4-6-2 Class 8P 'Turbomotive' LMS Profile and Models

4-6-2 Class 8P 'Turbomotive' LMS

6202. Official works photo. Date unknown. ©Public Domain

The Turbomotive was a modified Princess Royal Class steam locomotive designed by William Stanier, inspired by the Ljungström locomotive, and built by the London, Midland and Scottish Railway in 1935. It used turbines instead of cylinders. It was later rebuilt as a conventional locomotive 46202 Princess Anne. Compared to some other experimental steam locomotives of the era such as the LNER Class W1, Turbomotive was relatively successful, showing a saving of coal compared to a normal reciprocating engine and no hammer blow on the track. One disadvantage of the design was that the small reverse turbine only had sufficient power for manoeuvring "light engine" and the locomotive always had to be turned to face forwards in order to pull a train. When a turbine failure occurred in 1949 it was considered uneconomic to repair during post-war austerity measures, so the locomotive was taken out of service pending a rebuild. 46202 was rebuilt as a conventional locomotive. On 8 October 1952, after only two months in service, it was the train engine of the double-headed Liverpool and Manchester express involved in the Harrow and Wealdstone railway accident. The locomotive was taken to Crewe, where it was deemed beyond economical repair and scrapped.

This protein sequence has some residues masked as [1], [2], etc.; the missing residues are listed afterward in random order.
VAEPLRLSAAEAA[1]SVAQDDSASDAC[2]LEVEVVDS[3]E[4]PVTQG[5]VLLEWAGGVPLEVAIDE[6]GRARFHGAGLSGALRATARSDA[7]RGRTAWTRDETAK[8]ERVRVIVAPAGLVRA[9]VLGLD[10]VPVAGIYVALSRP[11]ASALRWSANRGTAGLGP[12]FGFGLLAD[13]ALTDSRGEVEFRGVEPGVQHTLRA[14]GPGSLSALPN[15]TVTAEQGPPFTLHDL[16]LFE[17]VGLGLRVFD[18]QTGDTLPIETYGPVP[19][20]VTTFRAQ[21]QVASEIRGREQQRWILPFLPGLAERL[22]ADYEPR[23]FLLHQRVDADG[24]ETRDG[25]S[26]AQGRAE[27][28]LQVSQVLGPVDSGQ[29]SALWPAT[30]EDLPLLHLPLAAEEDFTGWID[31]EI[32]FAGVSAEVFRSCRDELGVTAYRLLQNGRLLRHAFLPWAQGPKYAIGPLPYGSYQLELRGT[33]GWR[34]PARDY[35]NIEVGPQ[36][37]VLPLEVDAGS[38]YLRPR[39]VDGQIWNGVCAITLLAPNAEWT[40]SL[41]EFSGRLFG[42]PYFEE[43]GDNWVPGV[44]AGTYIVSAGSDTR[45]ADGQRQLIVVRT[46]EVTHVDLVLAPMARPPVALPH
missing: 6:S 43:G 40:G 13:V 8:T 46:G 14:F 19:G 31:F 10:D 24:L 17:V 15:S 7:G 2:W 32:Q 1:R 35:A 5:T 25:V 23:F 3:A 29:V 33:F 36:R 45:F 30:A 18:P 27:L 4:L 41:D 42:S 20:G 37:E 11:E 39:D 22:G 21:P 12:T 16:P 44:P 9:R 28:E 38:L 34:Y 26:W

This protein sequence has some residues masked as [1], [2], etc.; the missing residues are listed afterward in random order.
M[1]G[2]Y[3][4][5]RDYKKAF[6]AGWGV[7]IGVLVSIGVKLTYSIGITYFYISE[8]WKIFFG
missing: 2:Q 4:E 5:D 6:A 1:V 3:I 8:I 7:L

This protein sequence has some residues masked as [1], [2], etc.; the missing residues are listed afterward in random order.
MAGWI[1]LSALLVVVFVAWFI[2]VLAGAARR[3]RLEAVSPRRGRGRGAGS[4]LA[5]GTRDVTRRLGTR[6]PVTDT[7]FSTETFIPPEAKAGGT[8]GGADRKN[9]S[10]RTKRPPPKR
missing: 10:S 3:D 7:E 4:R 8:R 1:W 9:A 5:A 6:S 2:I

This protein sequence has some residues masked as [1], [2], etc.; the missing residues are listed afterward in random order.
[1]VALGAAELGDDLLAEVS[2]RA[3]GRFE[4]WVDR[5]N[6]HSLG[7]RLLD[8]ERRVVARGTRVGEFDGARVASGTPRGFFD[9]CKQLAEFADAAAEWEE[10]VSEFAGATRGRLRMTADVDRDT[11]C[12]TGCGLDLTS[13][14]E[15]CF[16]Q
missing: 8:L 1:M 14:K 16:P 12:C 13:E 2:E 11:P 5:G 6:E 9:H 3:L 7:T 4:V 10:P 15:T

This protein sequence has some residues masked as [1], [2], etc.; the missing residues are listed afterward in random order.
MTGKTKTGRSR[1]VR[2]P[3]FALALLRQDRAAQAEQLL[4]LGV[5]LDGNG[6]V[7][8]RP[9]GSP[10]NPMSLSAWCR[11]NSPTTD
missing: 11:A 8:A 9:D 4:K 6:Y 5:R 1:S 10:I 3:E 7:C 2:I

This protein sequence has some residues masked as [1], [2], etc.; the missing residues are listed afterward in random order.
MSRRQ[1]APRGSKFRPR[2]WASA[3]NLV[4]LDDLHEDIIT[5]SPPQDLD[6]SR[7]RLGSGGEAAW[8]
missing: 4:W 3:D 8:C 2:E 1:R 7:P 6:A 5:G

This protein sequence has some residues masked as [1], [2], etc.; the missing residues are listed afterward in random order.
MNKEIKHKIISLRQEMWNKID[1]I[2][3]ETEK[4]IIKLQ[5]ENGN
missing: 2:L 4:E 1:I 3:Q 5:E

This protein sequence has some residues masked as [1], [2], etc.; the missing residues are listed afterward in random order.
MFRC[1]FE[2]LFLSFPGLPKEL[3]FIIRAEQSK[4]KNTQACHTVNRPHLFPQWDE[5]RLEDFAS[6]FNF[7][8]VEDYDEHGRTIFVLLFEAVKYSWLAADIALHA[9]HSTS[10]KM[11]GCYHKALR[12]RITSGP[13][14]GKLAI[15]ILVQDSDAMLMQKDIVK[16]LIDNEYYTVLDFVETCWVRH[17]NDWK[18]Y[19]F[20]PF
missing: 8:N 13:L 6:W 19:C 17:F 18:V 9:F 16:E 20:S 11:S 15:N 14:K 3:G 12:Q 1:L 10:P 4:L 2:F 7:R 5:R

(Information provided via Wikipedia)

Type of Locomotive



LMS Crewe Works

Build Date


Total Built


Tractive Effort


Wheel Configuration


Operated By

London, Midland & Scottish Railway
British Railways

Main Duties


In Service Until


Surviving Examples



OO Gauge (1:76 Scale)

Products awaiting categorisation

Scale Brand Image Construction Type DCC Capability Product Code Product Title Livery
OO Gauge (1:76 Scale) Keyser (K's) L41 LMS 4-6-2 Turbomotive kit RTR/RTUse/Pre-assembled Not set L41
LMS 4-6-2 Turbomotive kit Awaiting Categorisation